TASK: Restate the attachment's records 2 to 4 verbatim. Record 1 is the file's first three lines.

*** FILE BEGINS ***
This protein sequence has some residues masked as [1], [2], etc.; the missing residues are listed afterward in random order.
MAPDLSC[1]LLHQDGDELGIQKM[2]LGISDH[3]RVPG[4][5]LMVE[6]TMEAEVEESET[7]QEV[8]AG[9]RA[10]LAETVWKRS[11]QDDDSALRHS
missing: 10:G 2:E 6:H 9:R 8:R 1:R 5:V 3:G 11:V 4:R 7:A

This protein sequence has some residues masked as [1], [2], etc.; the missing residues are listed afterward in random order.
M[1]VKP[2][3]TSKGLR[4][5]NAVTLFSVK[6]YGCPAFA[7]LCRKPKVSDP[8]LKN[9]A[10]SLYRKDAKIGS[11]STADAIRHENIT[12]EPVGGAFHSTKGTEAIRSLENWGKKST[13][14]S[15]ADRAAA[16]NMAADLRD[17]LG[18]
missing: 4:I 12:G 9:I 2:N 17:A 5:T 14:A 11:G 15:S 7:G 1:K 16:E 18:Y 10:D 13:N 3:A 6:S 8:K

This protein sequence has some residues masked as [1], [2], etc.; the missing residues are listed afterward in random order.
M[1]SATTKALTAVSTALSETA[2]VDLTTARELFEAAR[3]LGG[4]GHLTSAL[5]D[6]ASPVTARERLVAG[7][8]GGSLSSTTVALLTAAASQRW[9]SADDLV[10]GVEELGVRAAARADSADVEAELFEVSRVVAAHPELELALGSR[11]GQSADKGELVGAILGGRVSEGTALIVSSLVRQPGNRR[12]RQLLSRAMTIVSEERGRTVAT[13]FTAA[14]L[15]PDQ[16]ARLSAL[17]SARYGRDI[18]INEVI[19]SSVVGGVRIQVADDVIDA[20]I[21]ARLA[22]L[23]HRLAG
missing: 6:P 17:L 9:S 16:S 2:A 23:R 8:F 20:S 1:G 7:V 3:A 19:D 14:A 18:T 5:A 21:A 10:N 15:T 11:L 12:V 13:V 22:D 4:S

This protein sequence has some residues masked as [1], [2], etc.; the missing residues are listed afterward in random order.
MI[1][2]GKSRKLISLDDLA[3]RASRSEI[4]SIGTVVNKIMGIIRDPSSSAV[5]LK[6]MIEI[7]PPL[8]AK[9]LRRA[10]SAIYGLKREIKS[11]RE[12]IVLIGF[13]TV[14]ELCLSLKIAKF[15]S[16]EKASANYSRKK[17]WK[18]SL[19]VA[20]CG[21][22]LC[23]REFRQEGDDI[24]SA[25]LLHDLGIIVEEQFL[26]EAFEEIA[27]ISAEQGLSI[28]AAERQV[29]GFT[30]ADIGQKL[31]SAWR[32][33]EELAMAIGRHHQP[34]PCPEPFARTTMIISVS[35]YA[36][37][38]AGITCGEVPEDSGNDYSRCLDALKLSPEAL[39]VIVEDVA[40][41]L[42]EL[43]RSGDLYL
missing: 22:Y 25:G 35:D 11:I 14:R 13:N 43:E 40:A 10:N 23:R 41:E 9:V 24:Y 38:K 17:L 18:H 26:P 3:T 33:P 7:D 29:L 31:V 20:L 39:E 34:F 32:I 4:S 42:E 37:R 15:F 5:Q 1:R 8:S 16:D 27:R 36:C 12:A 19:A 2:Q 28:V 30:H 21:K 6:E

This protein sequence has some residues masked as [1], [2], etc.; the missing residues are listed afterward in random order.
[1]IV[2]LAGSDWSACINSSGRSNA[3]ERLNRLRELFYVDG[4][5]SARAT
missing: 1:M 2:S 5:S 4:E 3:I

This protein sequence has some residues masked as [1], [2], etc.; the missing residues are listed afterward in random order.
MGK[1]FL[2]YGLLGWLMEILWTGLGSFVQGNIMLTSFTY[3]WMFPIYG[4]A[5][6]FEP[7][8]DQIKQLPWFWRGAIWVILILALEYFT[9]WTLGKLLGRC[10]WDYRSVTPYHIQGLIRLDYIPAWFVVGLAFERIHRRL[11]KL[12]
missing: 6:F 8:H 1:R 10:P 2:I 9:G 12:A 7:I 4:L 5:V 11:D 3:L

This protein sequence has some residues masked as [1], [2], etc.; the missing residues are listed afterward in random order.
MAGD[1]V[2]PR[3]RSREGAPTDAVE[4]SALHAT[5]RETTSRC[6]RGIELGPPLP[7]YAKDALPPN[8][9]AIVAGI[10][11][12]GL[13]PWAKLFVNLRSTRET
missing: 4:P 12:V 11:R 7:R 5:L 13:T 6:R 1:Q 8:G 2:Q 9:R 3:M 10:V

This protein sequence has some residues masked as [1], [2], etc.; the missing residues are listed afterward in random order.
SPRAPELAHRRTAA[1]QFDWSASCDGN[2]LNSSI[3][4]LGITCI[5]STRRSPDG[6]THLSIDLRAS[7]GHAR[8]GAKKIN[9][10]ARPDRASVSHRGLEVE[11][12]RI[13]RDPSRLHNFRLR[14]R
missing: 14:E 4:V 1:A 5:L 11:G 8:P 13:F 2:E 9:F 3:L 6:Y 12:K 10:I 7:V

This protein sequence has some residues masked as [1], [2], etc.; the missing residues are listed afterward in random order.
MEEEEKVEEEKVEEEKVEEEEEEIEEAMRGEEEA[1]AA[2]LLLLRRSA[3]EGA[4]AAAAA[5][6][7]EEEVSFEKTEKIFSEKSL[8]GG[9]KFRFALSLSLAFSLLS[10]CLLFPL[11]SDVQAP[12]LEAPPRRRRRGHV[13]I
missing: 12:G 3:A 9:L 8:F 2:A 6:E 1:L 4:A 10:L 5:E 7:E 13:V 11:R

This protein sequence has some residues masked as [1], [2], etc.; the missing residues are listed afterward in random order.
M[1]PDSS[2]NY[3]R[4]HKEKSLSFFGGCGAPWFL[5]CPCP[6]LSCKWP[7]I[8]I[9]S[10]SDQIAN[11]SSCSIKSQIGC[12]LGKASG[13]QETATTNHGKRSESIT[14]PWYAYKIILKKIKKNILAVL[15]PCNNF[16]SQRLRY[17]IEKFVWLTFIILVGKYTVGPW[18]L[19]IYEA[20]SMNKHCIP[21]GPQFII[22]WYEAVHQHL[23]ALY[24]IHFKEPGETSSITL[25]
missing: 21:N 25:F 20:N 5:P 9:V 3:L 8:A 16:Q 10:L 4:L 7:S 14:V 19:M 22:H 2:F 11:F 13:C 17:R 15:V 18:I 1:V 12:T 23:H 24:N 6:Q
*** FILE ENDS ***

This protein sequence has some residues masked as [1], [2], etc.; the missing residues are listed afterward in random order.
M[1]VKP[2][3]TSKGLR[4][5]NAVTLFSVK[6]YGCPAFA[7]LCRKPKVSDP[8]LKN[9]A[10]SLYRKDAKIGS[11]STADAIRHENIT[12]EPVGGAFHSTKGTEAIRSLENWGKKST[13][14]S[15]ADRAAA[16]NMAADLRD[17]LG[18]
missing: 4:I 12:G 9:I 2:N 17:A 5:T 14:A 11:G 15:S 7:G 1:K 16:E 18:Y 10:D 13:N 3:A 6:S 8:K

This protein sequence has some residues masked as [1], [2], etc.; the missing residues are listed afterward in random order.
M[1]SATTKALTAVSTALSETA[2]VDLTTARELFEAAR[3]LGG[4]GHLTSAL[5]D[6]ASPVTARERLVAG[7][8]GGSLSSTTVALLTAAASQRW[9]SADDLV[10]GVEELGVRAAARADSADVEAELFEVSRVVAAHPELELALGSR[11]GQSADKGELVGAILGGRVSEGTALIVSSLVRQPGNRR[12]RQLLSRAMTIVSEERGRTVAT[13]FTAA[14]L[15]PDQ[16]ARLSAL[17]SARYGRDI[18]INEVI[19]SSVVGGVRIQVADDVIDA[20]I[21]ARLA[22]L[23]HRLAG
missing: 6:P 17:L 9:S 16:S 2:A 23:R 8:F 20:S 1:G 7:V 3:A 19:D 14:A 18:T 5:A 21:A 10:N 15:T 11:L 12:V 13:V 22:D 4:S

This protein sequence has some residues masked as [1], [2], etc.; the missing residues are listed afterward in random order.
MI[1][2]GKSRKLISLDDLA[3]RASRSEI[4]SIGTVVNKIMGIIRDPSSSAV[5]LK[6]MIEI[7]PPL[8]AK[9]LRRA[10]SAIYGLKREIKS[11]RE[12]IVLIGF[13]TV[14]ELCLSLKIAKF[15]S[16]EKASANYSRKK[17]WK[18]SL[19]VA[20]CG[21][22]LC[23]REFRQEGDDI[24]SA[25]LLHDLGIIVEEQFL[26]EAFEEIA[27]ISAEQGLSI[28]AAERQV[29]GFT[30]ADIGQKL[31]SAWR[32][33]EELAMAIGRHHQP[34]PCPEPFARTTMIISVS[35]YA[36][37][38]AGITCGEVPEDSGNDYSRCLDALKLSPEAL[39]VIVEDVA[40][41]L[42]EL[43]RSGDLYL
missing: 22:Y 25:G 35:D 11:I 14:R 13:N 43:E 40:A 10:N 23:R 41:E 9:V 24:Y 38:K 17:L 18:H 26:P 3:T 33:P 7:D 29:L 31:V 20:L 39:E 34:F 32:I 4:S 42:E 37:R 15:F 5:Q 1:R 8:S 16:D 27:R 36:C 12:A 19:A 2:Q 28:V 30:H 21:K 6:E